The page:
Cancer patients and their family members at the hostel built by the National Cancer Hospital in Hanoi. For now, accommodation is free (Photo: VNA)
 
 
Hanoi (VNA/VNS) - Life had become difficult for Ho Nguyen Hoang of Nghe An Province ever since he was diagnosed with esophageal cancer and began treatment at the National Cancer Hospital in Hanoi.

And as if fighting cancer wasn’t enough, he and his wife struggled to find somewhere to rest while he was not in the treatment room (for chemotherapy, radiation, etc.).

“We tramped around the hospital’s corridors or sat on the stairs whenever we came here for treatment, like many other patients,” Hoang said.

The recent opening of a low-cost hostel by the hospital has come as a big relief for Hoang and his wife, as also other patients and their relatives.  

The hostel is located at the hospital’s branch in Tan Trieu Commune, Thanh Tri District.

His wife applauded the move. The hostel, now free of charge for patients and their caretakers, has clean rooms and warm multiple-deck beds.

“If only the hospital had opened this hostel earlier,” she said, adding, “better late than never, of course.”

Another patient, Bui Van Tuan, from Vinh Phuc Province, said that he was undergoing Chemical Exchange Saturation Transfer (CEST), but the ward was overcrowded. He had to share a bed with other patients, so he went to the hostel to sleep with his brother Bui Van Sau.

Sau told the Kinh te & Do thi (Economic and Urban Affairs) newspaper that he heard about the free hostel at Tan Trieu branch of National Cancer Hospital early this month, but did not expect to get free accommodation there because the hospital was usually overcrowded.

“When I completed hospital readmission papers for my brother, a staff instructed me to apply for accommodation at the hostel,” Sau said.

“The free accommodation reduces difficulties that we face during the fight against cancer,” he said.  

Nguyen Van Nam of Ha Nam Province was diagnosed with nasopharyngeal cancer three years ago. The pale man was increasingly exhausted after days of chemotherapy, but said that he was luckier than many other people as he was still alive. However, his life had become a big burden on the family, he said.

“Health insurance covers 80 percent of medical costs and my family has to borrow money to pay the rest.”
“Previously, I used to undergo CEST during the day and sleep under stairs or in the hospital yard at night because I didn’t have money to rent a place to sleep.

 “Sometimes it rained when I was sleeping. I quickly carry my blanket and ran to the stairs. Sleeping in the open, I also had to fight against mosquitoes, especially on days with high humidity,” Nam said, smiling.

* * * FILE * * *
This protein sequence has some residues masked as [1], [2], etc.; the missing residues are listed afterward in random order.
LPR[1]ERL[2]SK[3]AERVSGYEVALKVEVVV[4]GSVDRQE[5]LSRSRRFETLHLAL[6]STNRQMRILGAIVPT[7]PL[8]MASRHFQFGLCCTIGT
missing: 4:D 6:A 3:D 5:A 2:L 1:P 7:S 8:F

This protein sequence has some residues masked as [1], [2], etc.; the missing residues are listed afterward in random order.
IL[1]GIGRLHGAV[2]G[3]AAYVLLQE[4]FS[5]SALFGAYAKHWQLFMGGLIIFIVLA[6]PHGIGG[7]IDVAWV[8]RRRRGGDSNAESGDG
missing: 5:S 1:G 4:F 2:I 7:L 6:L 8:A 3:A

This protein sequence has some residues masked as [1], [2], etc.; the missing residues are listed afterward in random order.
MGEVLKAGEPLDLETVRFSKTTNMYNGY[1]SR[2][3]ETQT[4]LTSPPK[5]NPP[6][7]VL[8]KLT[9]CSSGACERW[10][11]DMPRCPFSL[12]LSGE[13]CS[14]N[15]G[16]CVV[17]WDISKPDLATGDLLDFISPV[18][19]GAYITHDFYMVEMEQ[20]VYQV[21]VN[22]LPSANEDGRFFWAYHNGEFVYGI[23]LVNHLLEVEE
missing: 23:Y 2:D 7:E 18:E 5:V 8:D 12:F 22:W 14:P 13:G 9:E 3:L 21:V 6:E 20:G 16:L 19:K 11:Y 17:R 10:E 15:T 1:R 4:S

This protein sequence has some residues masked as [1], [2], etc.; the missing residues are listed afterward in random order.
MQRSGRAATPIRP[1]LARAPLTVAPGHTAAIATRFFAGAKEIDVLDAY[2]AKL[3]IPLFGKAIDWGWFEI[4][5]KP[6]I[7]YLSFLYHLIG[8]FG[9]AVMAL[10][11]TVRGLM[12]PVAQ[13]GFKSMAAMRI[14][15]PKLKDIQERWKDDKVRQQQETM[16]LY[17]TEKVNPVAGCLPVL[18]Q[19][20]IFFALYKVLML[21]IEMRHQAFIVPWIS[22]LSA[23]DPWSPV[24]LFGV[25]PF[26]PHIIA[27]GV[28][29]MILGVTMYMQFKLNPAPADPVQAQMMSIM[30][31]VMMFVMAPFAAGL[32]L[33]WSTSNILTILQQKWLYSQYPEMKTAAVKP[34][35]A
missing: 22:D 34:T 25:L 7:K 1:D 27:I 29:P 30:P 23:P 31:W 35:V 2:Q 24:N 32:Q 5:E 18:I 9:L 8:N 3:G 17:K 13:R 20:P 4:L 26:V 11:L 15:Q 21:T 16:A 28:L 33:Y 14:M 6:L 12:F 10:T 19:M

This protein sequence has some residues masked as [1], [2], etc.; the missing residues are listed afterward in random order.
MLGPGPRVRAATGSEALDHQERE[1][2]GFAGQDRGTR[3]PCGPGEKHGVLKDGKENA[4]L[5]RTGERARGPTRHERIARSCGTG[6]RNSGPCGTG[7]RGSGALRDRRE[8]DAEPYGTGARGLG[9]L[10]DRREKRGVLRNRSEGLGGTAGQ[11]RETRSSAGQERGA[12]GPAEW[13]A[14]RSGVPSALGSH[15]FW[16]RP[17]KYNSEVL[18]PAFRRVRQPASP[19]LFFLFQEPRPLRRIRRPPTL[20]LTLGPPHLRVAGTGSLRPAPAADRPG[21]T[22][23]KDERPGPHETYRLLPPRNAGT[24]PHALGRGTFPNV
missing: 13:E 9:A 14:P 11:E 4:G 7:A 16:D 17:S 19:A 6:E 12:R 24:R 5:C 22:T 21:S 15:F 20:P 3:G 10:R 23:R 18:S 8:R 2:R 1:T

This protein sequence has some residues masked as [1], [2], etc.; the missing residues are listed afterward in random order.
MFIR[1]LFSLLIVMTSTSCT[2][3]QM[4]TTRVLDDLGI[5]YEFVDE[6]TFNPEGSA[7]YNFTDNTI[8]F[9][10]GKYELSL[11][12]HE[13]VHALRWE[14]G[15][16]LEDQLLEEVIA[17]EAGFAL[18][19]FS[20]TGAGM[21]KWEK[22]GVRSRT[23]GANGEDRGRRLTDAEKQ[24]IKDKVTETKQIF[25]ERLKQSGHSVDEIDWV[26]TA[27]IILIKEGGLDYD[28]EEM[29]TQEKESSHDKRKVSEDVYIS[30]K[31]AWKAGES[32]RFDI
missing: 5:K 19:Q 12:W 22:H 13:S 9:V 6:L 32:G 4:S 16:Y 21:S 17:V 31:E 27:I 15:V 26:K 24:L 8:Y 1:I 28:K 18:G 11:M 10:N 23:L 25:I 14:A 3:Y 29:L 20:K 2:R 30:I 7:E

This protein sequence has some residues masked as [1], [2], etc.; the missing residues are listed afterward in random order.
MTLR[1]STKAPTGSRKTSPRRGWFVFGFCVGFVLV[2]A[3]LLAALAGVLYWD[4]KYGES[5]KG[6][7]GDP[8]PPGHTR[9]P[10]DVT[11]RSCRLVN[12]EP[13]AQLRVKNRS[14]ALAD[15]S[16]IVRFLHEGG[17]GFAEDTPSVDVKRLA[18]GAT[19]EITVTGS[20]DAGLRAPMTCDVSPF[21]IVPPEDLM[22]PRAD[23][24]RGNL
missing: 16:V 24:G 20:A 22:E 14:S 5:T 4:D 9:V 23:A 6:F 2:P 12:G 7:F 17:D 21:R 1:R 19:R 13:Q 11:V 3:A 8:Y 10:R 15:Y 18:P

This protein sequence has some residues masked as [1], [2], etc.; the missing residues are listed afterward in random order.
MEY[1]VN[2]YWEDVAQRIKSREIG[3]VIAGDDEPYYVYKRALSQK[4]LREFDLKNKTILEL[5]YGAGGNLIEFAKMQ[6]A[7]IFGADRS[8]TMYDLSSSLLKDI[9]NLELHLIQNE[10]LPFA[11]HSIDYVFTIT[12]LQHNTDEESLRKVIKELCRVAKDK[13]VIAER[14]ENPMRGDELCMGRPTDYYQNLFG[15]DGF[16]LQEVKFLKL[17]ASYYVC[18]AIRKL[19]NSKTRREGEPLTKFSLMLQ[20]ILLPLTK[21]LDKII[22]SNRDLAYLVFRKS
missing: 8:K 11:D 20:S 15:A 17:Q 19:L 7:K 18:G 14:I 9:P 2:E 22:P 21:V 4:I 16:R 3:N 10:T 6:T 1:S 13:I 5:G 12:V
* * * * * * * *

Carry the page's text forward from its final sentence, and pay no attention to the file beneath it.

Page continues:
He spoke with happiness about the free hostel, where he could sleep on a warm bed, and chit-chat with others. These were moments when he seemed to forget his illness.

Tran Van Thuan, Director of the National Cancer Hospital, said that the 240-bed low-cost hostel, opened in late February, expects to provide comfortable accommodation for patients and their families. It would also help reduce congestion and improve hygiene at the hospital.

In the very days of its opening, more than 500 people have registered to stay there, he said.

The hospital arranges accommodation for about 300 people as some rest during the day and others need a place to sleep at night.

For now, the hospital provides free accommodation for patients and their caretakers at the hostel, but in the coming months a payment of 15,000 VND per bed per day would be charged. This is much cheaper than what people usually pay outside, 80,000-100,000 VND per day, according to patients.

Thuan said that Health Minister Nguyen Thi Kim Tien had urged the hospital many times to arrange a hostel for patients and their family members.

“As a doctor, I feel the pain, the sadness, stress and difficulties that patients and their families have to suffer,” Thuan said.

“Nothing is more hopeless than the situation in which the doctors know about the patients’ illness but fail to save them,” he said, adding that this made him very eager to provide some relief to the patients, to somehow ease their burden.

“This is why the National Cancer Hospital opened the low-cost hostel, although we ourselves face many difficulties including overcrowding and shortage of facilities,” he said.

The hospital has also taken 15 measures and successfully introduced advanced techniques to improve examination and treatment, he added.

The low-cost hostel was built with an investment of nearly 3 billion VND (133,000 USD), funded by Thai CP Group.

According to the National Institute for Cancer Control, more than 160,000 new cancer patients are detected in the country every year. There are 115,000 cancer deaths every year.- VNA